The clothing we wear allows Guides to go out in all conditions weather that is assessing Mountain Leaders in Snowdonia in November or working with British Mountain Guide trainees on Ben Nevis in January.
Martin – You have climbed all over the world, including in Yosemite. How was the experience?
Yosemite is visually stunning and the scale takes a little while to get used to. Once you’re up a few hundred metres above the valley floor the height begins to feel irrelevant. Oddly my strongest memory is a day spent retreating down El Capitan with snow melt pouring over us in waterfalls; a test of both your equipment and resolve.
Martin – Scottish winter climbing is quite different to climbing in the sunshine of Yosemite. Two questions. How would you describe Scottish winter climbing and second, how do you deal with the cold?
For me Scottish winter climbing is about accessible adventure. The size of the country, mountains and routes means that most climbs are accessible in a day from the main centres of population. However, the essence of adventure is that the outcome is uncertain: that is often the case in Scottish winter climbing due to conditions, weather and day length. Working with these constraints and using your experience to maximize your chances of a successful trip is a challenge I enjoy hugely.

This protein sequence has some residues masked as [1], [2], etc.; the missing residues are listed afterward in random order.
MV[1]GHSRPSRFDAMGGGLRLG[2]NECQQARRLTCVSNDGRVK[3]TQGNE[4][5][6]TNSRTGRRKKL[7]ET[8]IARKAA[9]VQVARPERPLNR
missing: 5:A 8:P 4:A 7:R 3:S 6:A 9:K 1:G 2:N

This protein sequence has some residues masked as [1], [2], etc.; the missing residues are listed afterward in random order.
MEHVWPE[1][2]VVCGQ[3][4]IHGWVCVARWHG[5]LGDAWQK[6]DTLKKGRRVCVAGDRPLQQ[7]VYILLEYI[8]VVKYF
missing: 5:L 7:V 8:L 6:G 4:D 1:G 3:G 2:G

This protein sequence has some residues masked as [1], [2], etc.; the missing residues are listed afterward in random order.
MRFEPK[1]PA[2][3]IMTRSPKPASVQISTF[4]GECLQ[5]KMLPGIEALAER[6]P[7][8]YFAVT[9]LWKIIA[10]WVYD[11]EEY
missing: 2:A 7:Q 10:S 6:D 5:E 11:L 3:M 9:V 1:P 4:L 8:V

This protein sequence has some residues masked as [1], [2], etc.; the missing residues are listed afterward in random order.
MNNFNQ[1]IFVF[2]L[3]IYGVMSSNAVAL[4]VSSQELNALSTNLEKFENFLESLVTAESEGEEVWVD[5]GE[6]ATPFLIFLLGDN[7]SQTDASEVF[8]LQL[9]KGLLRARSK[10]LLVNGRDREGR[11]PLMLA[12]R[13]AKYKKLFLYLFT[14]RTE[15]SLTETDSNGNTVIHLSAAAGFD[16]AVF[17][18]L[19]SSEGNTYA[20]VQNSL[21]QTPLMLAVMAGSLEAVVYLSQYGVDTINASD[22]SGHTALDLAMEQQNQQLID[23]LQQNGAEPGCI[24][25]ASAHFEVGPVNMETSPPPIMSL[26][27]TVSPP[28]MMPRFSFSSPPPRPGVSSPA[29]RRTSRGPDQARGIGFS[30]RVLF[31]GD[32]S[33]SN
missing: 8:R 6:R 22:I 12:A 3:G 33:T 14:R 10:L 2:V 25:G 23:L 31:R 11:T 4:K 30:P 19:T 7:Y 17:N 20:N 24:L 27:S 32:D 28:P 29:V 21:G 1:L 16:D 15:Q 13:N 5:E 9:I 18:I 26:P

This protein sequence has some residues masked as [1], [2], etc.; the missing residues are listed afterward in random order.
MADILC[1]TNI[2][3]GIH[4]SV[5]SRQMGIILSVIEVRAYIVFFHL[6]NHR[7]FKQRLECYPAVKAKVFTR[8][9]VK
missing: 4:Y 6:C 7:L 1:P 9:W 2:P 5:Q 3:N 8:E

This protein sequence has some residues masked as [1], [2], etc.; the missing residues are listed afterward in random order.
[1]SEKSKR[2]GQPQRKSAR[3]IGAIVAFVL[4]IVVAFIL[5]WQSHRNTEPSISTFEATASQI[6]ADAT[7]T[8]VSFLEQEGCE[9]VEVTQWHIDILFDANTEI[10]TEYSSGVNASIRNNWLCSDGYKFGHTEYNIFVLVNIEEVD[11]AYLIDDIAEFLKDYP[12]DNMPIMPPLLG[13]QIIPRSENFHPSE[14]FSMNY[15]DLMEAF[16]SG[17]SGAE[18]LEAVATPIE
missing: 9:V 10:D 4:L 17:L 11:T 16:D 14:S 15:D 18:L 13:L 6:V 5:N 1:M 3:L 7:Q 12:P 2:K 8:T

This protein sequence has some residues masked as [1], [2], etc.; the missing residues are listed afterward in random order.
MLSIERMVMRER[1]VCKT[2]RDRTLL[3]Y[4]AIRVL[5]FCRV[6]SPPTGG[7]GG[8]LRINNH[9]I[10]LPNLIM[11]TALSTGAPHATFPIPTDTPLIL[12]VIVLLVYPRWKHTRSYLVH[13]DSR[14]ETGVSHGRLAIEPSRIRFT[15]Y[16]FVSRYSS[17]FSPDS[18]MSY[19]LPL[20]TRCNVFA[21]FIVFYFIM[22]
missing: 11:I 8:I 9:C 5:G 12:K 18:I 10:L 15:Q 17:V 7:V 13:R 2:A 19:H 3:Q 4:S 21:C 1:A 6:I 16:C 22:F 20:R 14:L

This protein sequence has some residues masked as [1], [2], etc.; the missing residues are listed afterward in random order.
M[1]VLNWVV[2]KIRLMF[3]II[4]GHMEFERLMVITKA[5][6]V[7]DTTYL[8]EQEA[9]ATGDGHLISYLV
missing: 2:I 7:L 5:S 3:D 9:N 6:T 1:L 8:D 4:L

Weirdly, given my love for Scottish winter climbing, I am a person who feels the cold. Food and clothing are the only real ways to deal with the cold. Food needs to be energy dense to minimize weight on climbs, but give your body the calories to keep warm. Clothing needs to be tried and tested for the individual, fit and work in the wide range of conditions we experience in Scottish winter. It has to work when it’s cold and dry, but also when it’s around freezing and soaking wet through as walk ins and outs in Scotland may take you through driving rain to get to and from your chosen winter line.
What is your favourite on the mountain meal/food?
Martin: My luxury food on the hill is an almond horseshoe from the local German baker. It’s basically marzipan with added nuts and chocolate. It’s full of energy, light, tastes great, doesn’t freeze in winter and fits in a pocket for when you need a quick snack.
What do your significant others think of you been away for long periods on expeditions?
Martin: I’m very lucky in that my partner Jen sees climbing trips as very much part of what makes me the person I am. She doesn’t look forward to me being away for long periods, but realizes I’d be miserable if I didn’t go.
Euan: My wife is very understanding. I have always been away for periods but do my best to keep these in balance with time at home and prioritizing family first.
Do they also climb and enjoy the outdoors?
Martin: My partner climbs a little, but doesn’t enjoy standing around belaying for extended periods, so together we walk and scramble more than climb. She enjoys being in the outdoors and particularly if it involves a journey, so over recent years we’ve been on sea kayaking, cross-country ski-ing and sailing trips.
Euan: Rosie has always enjoyed hill waling with friends. Since we started dating she has become a very good rock climber and excellent skier both on and off piste. She loves travelling and enjoys visiting climbing and skiing destinations around the world